Source Link - Hinesburg man teaches sign language at library
Communication was rich, the teacher energized and the class motivated. Teacher Don Petit-Homme, 40, of Hinesburg is deaf and can’t speak. He held a class in American sign language at the Brownell Library in Essex Junction for the Vermont Center for the Deaf and Hard of Hearing on Oct. 13.
Petit-Homme is an accountant by day but has taught sign language privately for more than a decade. He now has a class of six for twelve 12 weeks. Through an interpreter he said, “I was really excited to expand and get more people in the class in a bigger environment. The reason I am teaching this class is to get more sign out there in the community.”
Para-educators Debbie LaDuke of Shoreham and Penney Griffin-Kimball of New Haven work at Mount Abraham High School in Bristol. They meet once a week with the group in Essex to better serve their students. LaDuke said of the class, “I love it. Don is a blast and so much fun. I would highly recommend people come to the class.”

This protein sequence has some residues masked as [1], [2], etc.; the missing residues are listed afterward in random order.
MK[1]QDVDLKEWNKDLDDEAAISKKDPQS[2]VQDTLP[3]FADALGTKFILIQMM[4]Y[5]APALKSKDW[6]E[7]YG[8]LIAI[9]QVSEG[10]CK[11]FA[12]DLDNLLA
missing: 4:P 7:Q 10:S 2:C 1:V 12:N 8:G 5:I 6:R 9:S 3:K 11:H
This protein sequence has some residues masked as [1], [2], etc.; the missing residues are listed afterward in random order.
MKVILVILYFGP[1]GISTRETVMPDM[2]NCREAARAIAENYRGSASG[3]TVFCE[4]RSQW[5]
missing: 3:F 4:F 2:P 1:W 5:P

Karen Taylor Mitchell, the director of development and public relations for the Vermont Center for the Deaf and Hard-of-Hearing said sign language classes are offered throughout the state. “We’ve got more going on in northern Vermont than ever before,” she said.
Julie Gamelin of Milton attends the class because she has progressive hearing loss. “I recently lost hearing completely in one ear so I figured I better start learning sign language. Learning it has opened up a whole new world for me. It makes me feel better about myself and I really enjoy it,” she said.
Jennica Stetler of West Bolton said she sold vegetables this year at farmer’s markets in the region and was surprised at how many deaf people came to see her each week. “I just really wanted to be able to speak to them,” she said.
According to the Vermont Center for the Deaf more than 23,000 Vermonters are deaf or hard of hearing.
For more information visit www.vcdhh.org.